Number26 (recently renamed N26) was the first bank in Europe that could be managed entirely over the smartphone. Launched in 2015 in Berlin, its goal was to reinvent traditional banking by embracing technology and focusing on the user experience. N26 is now a global company that keeps growing at high speed, with +700 employees and over 2 million users.
Increase user engagement by making N26’s account smarter
In order to compete with larger banks, we had to be really good at something that they weren’t so good at — the user experience. In just a few months after the product launch, we had accomplished a lot very quickly. We were by far the most modern bank in Europe at the time (early 2015), with a simple and beautiful app full of innovative features and a super smooth process to join the bank. But we wanted to explore how we could take the user experience to the next level.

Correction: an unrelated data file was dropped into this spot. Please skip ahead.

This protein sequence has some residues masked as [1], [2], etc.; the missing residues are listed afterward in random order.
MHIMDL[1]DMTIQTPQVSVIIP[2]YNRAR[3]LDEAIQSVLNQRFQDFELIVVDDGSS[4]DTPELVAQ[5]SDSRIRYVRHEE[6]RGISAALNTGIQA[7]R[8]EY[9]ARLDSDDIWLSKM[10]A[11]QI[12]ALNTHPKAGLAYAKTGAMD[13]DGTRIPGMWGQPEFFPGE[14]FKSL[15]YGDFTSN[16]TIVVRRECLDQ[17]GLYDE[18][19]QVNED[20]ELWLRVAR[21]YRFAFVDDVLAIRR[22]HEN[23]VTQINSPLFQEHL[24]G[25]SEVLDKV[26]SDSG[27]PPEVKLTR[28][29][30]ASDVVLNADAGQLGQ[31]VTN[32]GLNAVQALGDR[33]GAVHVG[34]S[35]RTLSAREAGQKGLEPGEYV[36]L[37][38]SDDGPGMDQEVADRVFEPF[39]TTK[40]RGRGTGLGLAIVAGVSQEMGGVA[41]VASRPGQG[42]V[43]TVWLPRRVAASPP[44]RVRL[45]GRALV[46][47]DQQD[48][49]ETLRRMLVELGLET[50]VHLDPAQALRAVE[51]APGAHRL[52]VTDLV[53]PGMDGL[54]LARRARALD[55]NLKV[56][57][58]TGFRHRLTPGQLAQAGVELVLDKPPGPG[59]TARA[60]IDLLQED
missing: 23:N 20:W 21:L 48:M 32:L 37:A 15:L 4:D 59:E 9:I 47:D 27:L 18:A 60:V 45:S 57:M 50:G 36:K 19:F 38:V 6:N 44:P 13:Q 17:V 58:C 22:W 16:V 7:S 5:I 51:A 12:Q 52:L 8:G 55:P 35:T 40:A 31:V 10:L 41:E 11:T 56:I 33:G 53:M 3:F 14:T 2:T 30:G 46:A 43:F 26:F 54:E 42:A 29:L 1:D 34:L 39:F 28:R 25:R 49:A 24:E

As designers at N26, we invited users to the office regularly to chat about what they loved about the product but, most importantly, to hear about their frustrations and feature requests. At some point we detected a pattern of people asking to get relevant information, insights and recommendations about their financial activity. So we decided to examine how we could make the product smarter in order to elevate the user engagement.
The project was broken down in two parts, each part being composed by different teams.
On the first one, I worked on feature ideation, research and validation together with N26’ Head of Product, a UX Designer, an Interaction Designer and two team members of the Product Design Agency A&J Smart.
On the second part of the project, I led the design and usability testing, working together with a PM and two developers.